The SEC highlighted its point regarding new and existing content in a Sept. 24, 2018 letter written to NBCUniversal:
Please tell us if content licensing agreements include promises to provide content libraries. If these arrangements are material, please tell us how you considered if existing content and new content represent separate performance obligations and explain how you considered judgments in determining both amounts allocated to and the timing of satisfaction of each performance obligation. Refer to ASC 606-10-50-12 and 606-10-50-17.
NBCUniversal explained the significant judgments it made in concluding that it does not have a promise to provide access to a content library with a concurrent promise to refresh the library as new content is created.
Disclosures About Timing of Revenue Recognition
ASC 606-10-50-18 and 50-19 contain disclosure requirements for the timing of revenue recognition from contracts with customers. In recent comment letters, the SEC requested deeper explanations regarding the judgments that companies made to determine when control is transferred to the customer. Additionally, the SEC asked many companies why the method used to determine the timing of revenue provides the most faithful depiction of the transfer of control. Other comments were more focused on the methods, inputs, and estimates that companies used in measurements.
For example, the SEC sent a comment to Starbucks on July 8, 2019 that said, “Please revise your disclosure to include your explanation of why recognition of the upfront payment of $7 billion on a straight-line basis over the economic life of the arrangement provides a faithful depiction of the transfer of goods or services pursuant to ASC 606-10-50-18.” This is to ensure that companies are clarifying not only the conclusion they arrived at, but also why the conclusion most accurately represents the transfer of control.
The SEC’s focus on methods, inputs, and estimates is further demonstrated in a May 29, 2019 comment letter to Dillard’s:
Please tell us your consideration of disclosing your revenue recognition policy related to internet sales. Also, please tell us and revise to clarify if revenue from private label cards is recognized over time or at a point in time. In addition, please clarify the methods used to measure progress, if applicable, and why the methods reflect a faithful depiction of the transfer of the goods and services. Reference ASC 606-10-50-18 and 19.
Dillard’s had included a fair disclosure of its methods, inputs, and estimates for private label programs in a different part of its 10-K filing but, in its response to the SEC, agreed that in future filings it would “include this disclosure within our Revenue Recognition description under Note 1.”
Disclosures About Allocation to Remaining Performance Obligations
ASC 606-10-50-13 through 50-16 spells out disclosure requirements for performance obligations that remain unsatisfied. Filers should disclose the amount still unsatisfied, an expectation of when revenues will be recognized (based on both qualitative and quantitative analyses), and the reasoning behind any exceptions.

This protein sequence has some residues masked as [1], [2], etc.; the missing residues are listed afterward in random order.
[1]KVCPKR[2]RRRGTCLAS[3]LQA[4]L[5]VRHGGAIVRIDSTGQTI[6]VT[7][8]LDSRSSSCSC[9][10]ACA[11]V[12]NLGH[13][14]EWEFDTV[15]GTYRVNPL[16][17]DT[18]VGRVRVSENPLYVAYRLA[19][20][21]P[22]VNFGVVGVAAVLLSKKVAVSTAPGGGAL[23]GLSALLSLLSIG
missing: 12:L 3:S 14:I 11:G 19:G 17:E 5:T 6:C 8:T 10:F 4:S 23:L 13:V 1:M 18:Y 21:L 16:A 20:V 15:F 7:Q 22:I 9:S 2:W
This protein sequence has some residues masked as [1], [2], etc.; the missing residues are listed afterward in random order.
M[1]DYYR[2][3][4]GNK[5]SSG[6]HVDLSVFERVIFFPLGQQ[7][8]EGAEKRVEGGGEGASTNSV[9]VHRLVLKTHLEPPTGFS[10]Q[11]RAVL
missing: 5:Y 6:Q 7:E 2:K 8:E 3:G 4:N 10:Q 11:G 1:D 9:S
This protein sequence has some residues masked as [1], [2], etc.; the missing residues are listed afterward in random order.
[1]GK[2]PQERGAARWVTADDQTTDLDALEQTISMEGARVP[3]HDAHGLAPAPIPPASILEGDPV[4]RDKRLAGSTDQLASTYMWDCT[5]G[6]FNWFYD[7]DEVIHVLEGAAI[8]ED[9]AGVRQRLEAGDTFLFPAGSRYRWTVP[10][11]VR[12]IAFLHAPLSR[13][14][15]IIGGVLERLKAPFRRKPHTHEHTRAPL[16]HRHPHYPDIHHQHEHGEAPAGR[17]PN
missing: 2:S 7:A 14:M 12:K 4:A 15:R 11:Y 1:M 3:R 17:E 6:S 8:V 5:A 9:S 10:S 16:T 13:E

One example of how the SEC comments on these issues is found in its letter to Avid Technology, dated November 29, 2018:
Please tell us and disclose the transaction price allocated to the performance obligations that are unsatisfied as of September 30, 2018 and explain when you expect to recognize such amount. Refer to ASC 606-10-50-13. This would appear to include amounts referred to as Other Backlog as provided in the Form 8-K furnished on November 11, 2018. If you are applying the practical expedient in 606-10-50-14 please tell us and disclose. Refer to 606-10-50-15.
Even if companies utilize the practical expedient found in paragraph 14, they still must disclose the practical expedient election in their filings. Though the SEC more generally prodded companies to disclose broad information about remaining obligations, it also sometimes asked for finer detail and analysis.
In its letter to Sunrun, Inc. on October 1, 2018, the SEC drilled down on certain key details:
You disclose that you had contracted but not yet recognized revenue of approximately $4.4 billion as of June 30, 2018 of which you expect to recognize approximately 6% over the next twelve months and the remainder thereafter through the remaining initial term of the customer agreement. Please tell us how you considered that these two time bands would be the most appropriate to explain when you expect to recognize the revenue related to your remaining performance obligations given the initial band only represents 5% of a 20 year remaining initial term of the customer agreement. Refer to ASC 606-10-50-13b.
In its response, Sunrun proposed an adjustment to its disclosures and concluded that the disclosure would give financial statement users more information about the amount, timing, and trends related to the remaining performance obligations: